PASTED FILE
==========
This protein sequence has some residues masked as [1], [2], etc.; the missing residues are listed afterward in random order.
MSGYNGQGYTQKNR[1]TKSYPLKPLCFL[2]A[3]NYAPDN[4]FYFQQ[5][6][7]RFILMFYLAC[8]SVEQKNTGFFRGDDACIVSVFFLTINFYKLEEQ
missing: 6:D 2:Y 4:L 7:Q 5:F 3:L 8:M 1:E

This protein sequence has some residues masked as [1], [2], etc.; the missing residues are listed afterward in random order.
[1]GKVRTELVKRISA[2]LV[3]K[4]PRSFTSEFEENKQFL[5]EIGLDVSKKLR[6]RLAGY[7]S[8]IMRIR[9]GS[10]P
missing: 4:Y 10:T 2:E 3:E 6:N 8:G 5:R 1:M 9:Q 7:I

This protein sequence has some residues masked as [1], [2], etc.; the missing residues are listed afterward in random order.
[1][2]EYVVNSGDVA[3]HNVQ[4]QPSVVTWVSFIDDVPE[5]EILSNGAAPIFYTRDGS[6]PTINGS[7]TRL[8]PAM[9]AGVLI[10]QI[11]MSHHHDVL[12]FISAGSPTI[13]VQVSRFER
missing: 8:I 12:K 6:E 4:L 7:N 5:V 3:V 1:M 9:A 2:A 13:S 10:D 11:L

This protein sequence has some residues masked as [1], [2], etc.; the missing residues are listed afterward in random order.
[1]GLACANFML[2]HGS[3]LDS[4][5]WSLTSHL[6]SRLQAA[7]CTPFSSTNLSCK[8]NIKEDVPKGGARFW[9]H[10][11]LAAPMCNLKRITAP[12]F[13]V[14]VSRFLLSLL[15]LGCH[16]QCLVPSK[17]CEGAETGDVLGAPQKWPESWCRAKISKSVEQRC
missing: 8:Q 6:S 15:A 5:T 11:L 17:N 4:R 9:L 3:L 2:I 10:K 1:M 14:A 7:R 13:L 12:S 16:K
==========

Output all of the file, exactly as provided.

This protein sequence has some residues masked as [1], [2], etc.; the missing residues are listed afterward in random order.
MSGYNGQGYTQKNR[1]TKSYPLKPLCFL[2]A[3]NYAPDN[4]FYFQQ[5][6][7]RFILMFYLAC[8]SVEQKNTGFFRGDDACIVSVFFLTINFYKLEEQ
missing: 6:D 2:Y 4:L 7:Q 5:F 3:L 8:M 1:E

This protein sequence has some residues masked as [1], [2], etc.; the missing residues are listed afterward in random order.
[1]GKVRTELVKRISA[2]LV[3]K[4]PRSFTSEFEENKQFL[5]EIGLDVSKKLR[6]RLAGY[7]S[8]IMRIR[9]GS[10]P
missing: 4:Y 10:T 2:E 3:E 6:N 8:G 5:R 1:M 9:Q 7:I

This protein sequence has some residues masked as [1], [2], etc.; the missing residues are listed afterward in random order.
[1][2]EYVVNSGDVA[3]HNVQ[4]QPSVVTWVSFIDDVPE[5]EILSNGAAPIFYTRDGS[6]PTINGS[7]TRL[8]PAM[9]AGVLI[10]QI[11]MSHHHDVL[12]FISAGSPTI[13]VQVSRFER
missing: 8:I 12:K 6:E 4:L 7:N 5:V 3:V 1:M 9:A 2:A 13:S 10:D 11:L

This protein sequence has some residues masked as [1], [2], etc.; the missing residues are listed afterward in random order.
[1]GLACANFML[2]HGS[3]LDS[4][5]WSLTSHL[6]SRLQAA[7]CTPFSSTNLSCK[8]NIKEDVPKGGARFW[9]H[10][11]LAAPMCNLKRITAP[12]F[13]V[14]VSRFLLSLL[15]LGCH[16]QCLVPSK[17]CEGAETGDVLGAPQKWPESWCRAKISKSVEQRC
missing: 8:Q 6:S 15:A 5:T 11:L 17:N 4:R 9:L 3:L 2:I 10:K 1:M 14:A 7:R 13:L 12:S 16:K